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The Sun is Setting on Valuation Discounts

December 2016

Harry Sturgis, Senior Financial Analyst at Weyrich,
Cronin & Sorra, Chartered, joined the firm in 2012 as
an intern. He was hired full-time shortly thereafter,
upon completion of the educational requirements to
sit for the CPA exam. Harry attended the University
of Baltimore and graduated Summa Cum Laude
in 2008 with a Bachelor of Science in Business
Administration with a concentration in Finance.
Harry is working on obtaining the Accredited Senior
Appraiser designation.

The U.S. Department of Treasury recently proposed regulations that could end up giving family owned businesses a significantly higher tax bill as early as January of 2017. The proposed regulations, which were released on Aug. 1, aim to eliminate or reduce valuation discounts used for transfers of interests in family businesses. Valuation discounts are reductions in value based on a limited ability to control the entity (discount for lack of control) and a limited ability to sell or transfer an interest to a third party (discount for lack of marketability).

Transferring ownership in a business to a family member is subject to tax (to the extent its value is greater than $14,000), which is calculated using the fair market value of the business interest transferred. Excluding valuation discounts creates a higher value, which results in higher taxes. The additional amount of taxes for those taxpayers who exceed the estate tax exemption of $5.45 million for individuals and $10.9 million for couples could be significant.

Valuation discounts often reflect economic reality when appraising a business. If a family member owns a minority interest in a family-owned entity, that family member will not have the ability to force a liquidation of the entity to realize his or her value. A potential purchaser would pay less for this type of interest and therefore a discount for lack of control should be applied. Also, many family-owned businesses severely restrict the transfer to third parties. Without the ability to sell an interest in the open market, there should be a reduction in value for this lack of marketability. The proposed regulations assume that these limitations do not apply to an entity that is controlled by a family. The assumption that a minority ownership interest in a family-owned entity enjoys the same rights as a majority interest is seldom true.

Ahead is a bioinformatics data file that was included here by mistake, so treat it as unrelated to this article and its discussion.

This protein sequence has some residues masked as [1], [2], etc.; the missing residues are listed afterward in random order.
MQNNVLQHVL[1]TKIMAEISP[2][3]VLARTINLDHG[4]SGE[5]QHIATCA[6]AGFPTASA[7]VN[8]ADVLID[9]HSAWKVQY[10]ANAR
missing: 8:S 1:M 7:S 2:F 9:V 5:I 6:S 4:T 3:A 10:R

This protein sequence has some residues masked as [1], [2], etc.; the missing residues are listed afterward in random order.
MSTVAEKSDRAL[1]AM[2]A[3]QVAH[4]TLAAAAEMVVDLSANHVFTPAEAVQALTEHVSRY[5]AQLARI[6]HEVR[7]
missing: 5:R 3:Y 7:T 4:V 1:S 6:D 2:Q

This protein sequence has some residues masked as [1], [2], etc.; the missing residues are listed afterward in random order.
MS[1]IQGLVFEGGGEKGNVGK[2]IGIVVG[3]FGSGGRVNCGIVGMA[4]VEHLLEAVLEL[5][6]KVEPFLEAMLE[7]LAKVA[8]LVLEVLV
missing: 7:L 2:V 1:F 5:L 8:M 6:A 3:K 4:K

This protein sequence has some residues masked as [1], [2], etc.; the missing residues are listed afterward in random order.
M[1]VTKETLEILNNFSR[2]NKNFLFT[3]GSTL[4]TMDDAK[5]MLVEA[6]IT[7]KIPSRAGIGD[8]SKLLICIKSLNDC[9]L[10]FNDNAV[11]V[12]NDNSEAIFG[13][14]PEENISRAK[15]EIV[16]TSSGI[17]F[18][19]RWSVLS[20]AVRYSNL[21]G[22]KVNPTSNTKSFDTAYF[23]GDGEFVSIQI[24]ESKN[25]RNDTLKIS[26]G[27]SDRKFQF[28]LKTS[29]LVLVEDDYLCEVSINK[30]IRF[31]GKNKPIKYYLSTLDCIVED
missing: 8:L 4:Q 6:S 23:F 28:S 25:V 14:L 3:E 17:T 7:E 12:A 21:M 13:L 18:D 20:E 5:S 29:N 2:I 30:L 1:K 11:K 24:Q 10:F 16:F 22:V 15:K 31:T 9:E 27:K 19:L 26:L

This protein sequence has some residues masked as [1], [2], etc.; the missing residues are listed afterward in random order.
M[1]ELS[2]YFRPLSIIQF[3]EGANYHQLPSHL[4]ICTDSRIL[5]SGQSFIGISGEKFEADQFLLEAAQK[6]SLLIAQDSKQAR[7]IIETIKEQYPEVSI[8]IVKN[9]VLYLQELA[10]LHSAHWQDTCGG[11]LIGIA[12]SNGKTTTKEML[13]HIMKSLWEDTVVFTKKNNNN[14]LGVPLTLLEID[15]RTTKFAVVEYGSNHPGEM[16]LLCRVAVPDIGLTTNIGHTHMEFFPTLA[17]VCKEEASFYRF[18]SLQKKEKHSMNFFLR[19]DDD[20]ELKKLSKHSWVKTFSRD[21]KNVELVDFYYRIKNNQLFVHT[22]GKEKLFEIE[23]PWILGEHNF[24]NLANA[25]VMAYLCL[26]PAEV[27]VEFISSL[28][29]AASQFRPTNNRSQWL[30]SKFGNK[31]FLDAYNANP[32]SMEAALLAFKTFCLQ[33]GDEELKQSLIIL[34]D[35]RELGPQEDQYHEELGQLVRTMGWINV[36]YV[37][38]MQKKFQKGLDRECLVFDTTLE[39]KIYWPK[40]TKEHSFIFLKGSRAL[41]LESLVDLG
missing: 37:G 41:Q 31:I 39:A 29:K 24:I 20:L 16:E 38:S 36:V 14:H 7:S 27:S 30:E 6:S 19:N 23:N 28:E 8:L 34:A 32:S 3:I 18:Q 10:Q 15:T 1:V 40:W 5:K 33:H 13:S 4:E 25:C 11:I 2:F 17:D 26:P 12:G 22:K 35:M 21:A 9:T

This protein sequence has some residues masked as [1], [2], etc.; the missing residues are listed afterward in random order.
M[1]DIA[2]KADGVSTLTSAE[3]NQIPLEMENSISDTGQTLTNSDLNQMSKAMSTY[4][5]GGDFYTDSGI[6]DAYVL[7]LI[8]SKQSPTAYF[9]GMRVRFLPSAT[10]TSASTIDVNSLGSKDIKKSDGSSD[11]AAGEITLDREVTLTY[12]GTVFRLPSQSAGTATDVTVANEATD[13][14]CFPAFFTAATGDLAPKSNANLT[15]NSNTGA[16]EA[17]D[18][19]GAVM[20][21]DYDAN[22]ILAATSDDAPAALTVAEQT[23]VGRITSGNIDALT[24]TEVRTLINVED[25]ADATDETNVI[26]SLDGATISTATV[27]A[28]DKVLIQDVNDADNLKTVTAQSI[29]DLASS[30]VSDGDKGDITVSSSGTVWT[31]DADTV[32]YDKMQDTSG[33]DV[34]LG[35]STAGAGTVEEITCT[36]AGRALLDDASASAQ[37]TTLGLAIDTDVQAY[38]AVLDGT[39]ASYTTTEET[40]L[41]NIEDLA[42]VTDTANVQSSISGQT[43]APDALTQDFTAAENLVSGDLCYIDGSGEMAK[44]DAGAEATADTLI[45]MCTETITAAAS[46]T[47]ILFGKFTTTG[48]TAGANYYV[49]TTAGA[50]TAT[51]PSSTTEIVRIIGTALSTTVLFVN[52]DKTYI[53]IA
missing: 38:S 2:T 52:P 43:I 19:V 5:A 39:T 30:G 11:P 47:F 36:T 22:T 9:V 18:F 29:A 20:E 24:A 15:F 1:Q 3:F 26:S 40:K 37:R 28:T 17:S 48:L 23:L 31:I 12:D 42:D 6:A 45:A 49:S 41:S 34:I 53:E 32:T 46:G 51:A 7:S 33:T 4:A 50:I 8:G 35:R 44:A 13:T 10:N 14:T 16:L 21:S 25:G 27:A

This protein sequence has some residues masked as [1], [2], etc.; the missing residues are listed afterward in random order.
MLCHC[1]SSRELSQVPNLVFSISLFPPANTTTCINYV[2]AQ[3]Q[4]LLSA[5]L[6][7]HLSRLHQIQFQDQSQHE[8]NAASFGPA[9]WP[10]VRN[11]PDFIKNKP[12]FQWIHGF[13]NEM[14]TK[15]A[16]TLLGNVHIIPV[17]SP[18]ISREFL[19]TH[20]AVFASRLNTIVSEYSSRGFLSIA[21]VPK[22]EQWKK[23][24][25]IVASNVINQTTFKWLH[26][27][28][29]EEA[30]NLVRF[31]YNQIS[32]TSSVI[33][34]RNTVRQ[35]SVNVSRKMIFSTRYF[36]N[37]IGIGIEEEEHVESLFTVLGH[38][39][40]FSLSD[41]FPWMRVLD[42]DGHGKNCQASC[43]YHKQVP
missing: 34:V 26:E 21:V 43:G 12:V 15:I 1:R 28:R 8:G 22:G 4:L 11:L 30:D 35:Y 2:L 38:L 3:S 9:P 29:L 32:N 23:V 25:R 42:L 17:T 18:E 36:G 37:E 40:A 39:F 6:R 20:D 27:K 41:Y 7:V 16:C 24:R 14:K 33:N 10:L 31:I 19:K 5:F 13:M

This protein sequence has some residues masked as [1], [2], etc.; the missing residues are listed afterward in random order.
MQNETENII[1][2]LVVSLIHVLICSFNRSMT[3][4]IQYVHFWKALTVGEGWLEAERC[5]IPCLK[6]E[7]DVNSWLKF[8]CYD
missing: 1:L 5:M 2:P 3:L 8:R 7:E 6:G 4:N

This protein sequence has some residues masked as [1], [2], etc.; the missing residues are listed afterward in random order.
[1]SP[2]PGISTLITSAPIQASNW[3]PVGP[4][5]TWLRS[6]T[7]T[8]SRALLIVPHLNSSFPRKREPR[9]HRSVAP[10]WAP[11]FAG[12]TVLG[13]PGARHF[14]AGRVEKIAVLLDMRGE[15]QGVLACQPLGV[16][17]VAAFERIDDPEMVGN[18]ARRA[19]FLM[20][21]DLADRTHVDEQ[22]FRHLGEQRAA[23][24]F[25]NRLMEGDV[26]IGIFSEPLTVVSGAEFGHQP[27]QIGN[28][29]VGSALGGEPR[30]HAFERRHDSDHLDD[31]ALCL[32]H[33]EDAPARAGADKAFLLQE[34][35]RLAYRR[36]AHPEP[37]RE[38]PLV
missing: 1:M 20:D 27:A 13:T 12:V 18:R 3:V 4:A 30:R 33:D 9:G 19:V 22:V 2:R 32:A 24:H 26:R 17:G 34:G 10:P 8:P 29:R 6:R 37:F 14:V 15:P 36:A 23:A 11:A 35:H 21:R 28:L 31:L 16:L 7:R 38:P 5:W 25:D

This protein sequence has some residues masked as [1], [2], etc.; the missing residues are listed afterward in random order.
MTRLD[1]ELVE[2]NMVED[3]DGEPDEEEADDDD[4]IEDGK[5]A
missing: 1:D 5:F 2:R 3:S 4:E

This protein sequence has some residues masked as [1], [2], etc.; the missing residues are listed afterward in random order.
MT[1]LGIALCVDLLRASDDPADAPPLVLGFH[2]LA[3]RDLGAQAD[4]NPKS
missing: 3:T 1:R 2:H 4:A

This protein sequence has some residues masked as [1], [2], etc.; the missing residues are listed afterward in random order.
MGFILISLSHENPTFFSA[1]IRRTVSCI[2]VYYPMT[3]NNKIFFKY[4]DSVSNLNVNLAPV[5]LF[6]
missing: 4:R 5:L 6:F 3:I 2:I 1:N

There are also limitations on value that are outside the control of owners. This is evident with franchises. Franchise agreements often limit the size of the market when selling a business by putting requirements in place for potential franchisees. This coupled with strict requirements for reinvestment and royalty fees can significantly reduce the value of the business and would need to be captured in some form of a discount. These factors are outside the control of the family, which owns the business since franchisors impose these terms in their agreements as they see fit.

The proposed regulations target any business held within a family-controlled entity when the family retains control before and after the transfer takes place, regardless of the individual ownership of each family member. Some assume the original intent of the regulations were to reduce the aggressive discounts taken on family owned entities that hold investments such as publicly traded stocks and bonds which are easily sold in an open market, but as the regulations are currently written, they include family-owned entities which also hold operating businesses. If you own real estate or a valuable family business and have given thought to transferring your business to the next generation, you should probably consider estate planning before year-end. I95

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